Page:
Fast and easy backups with Restic and Jarg

Simplicity

Article from Issue 267/2023
Author(s):

Restic and the Jarg front end appeal to users who want to see quick results without too much overhead.

Restic [1] is a cross-platform backup tool that is simple, quick, and easy to learn. Versions of Restic run on macOS, Windows, and BSD, as well as Linux. A graphical front end called Jarg [2] extends Restic to users who are more comfortable in a GUI.

Restic focuses on flexibility and ease of handling. Instead of entering long lines of cryptic parameters, you can save data with just a few simple commands. But the tool still keeps all options open for you. You can preserve your data in the cloud and also on local media. If you need to, you can use SFTP to control a file server on the LAN as a storage location. Because Restic is implemented as a command-line tool, you can include it in scripts and time-control jobs with cron.

Restic automatically encrypts the backups in line with the AES-256 standard. It can handle incremental backups where it will only save the changed data after an initial full backup. Restic also offers a deduplication feature to avoid redundant data. The ability to verify backups helps users check that the data is backed up without error.

Restic is available in the software archives of all major Linux distributions. You can pick up the software for other architectures and operating systems from the project's GitHub page.

Ready to Start

Restic relies on repositories. Two commands are all it takes to back up data to your local media. The first command (Listing 1, line 2) creates the repository for the backup. Restic automatically generates the matching directory and prompts you for a password to encrypt and decrypt the backups. The second command (line 3) pushes a backup of the specified folder, including all subdirectories, into the new repository. Restic also prompts you for a password before proceeding to create the backup (Figure 1).

Figure 1: Restic quickly creates the desired backup and provides detailed information.

If necessary, you can extend the command line to include additional parameters. For example, --verbose outputs various detailed messages during the backup. To back up multiple directories to different paths in a single pass, you need to enter the paths as a space-separated list. The --exclude and --iexclude parameters exclude individual directories or entire paths from the backup.

For repetitive, larger backup tasks, you can enter the list of directories or files you wish to include or exclude in a text file. To back up to a server on the LAN, you just enter the same commands as for a local backup, but add the prefixed computer name and the protocol used to the target path (Listing 1, lines 5 and 6).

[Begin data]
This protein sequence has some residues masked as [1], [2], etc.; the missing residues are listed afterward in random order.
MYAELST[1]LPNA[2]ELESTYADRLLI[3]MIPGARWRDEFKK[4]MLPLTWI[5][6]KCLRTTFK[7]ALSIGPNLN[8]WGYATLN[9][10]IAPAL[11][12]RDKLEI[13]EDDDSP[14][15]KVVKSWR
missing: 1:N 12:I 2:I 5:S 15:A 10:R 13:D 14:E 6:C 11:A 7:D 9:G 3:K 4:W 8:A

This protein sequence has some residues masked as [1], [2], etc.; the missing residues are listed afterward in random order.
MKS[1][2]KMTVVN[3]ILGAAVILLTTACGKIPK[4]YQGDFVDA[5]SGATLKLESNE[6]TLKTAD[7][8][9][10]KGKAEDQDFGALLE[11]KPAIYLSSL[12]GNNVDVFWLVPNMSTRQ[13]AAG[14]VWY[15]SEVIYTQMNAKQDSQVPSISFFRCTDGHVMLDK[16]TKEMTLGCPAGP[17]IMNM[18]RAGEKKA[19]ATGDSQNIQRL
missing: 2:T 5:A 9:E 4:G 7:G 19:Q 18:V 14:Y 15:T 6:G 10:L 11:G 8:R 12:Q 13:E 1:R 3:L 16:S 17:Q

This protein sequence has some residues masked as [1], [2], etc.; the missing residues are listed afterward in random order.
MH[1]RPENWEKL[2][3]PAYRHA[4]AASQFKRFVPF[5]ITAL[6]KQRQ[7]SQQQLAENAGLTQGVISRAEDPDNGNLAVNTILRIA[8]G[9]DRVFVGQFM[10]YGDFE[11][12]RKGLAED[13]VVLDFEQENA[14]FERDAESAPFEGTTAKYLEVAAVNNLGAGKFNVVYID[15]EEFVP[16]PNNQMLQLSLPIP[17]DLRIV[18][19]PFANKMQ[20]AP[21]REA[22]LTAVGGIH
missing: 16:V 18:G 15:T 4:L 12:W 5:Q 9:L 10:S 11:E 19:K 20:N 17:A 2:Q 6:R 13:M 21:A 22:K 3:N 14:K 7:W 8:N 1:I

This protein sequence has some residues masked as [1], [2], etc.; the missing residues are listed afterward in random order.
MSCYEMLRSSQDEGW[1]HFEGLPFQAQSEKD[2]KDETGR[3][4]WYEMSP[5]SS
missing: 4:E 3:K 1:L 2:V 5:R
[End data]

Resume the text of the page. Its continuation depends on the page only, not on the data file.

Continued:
Listing 1

Backing Up with Restic

 

The --keep and --keep-last parameters let you define how many of the last backups are kept. Additional parameters for automated removal of backups are listed in the Restic documentation [3].

Detailed

For encrypted backups, you can't view the data inside the destination folder directly. To look inside, you need to mount the repository like a normal drive. First create a separate mount folder, and then run the command from the line 2 of Listing 2.

Listing 2

Checking Backups

 

Enter the password at the prompt for Restic to mount the backup repository and decrypt the data files in the target directory. You can now view the data in the snapshots/ subdirectory of the mount folder, but editing is not allowed. Restic remains active in the terminal. The keyboard shortcut Ctrl+C lets you unmount the drive again, and the data will disappear from the target folder.

Comparing

You can also use Restic to compare data sets or check the integrity of the folders. Use the diff and check parameters. check is used to check the index and contents of the specified repository (Listing 2, line 4).

To compare two or more snapshots, you need their identification numbers, which you can discover with the command from line 5 of Listing 2. The ID numbers appear in a table below each other, along with the timestamp of the backup (Figure 2). You can now identify the snapshots and compare them directly (line 6).

Figure 2: Restic identifies snapshots with unique IDs.

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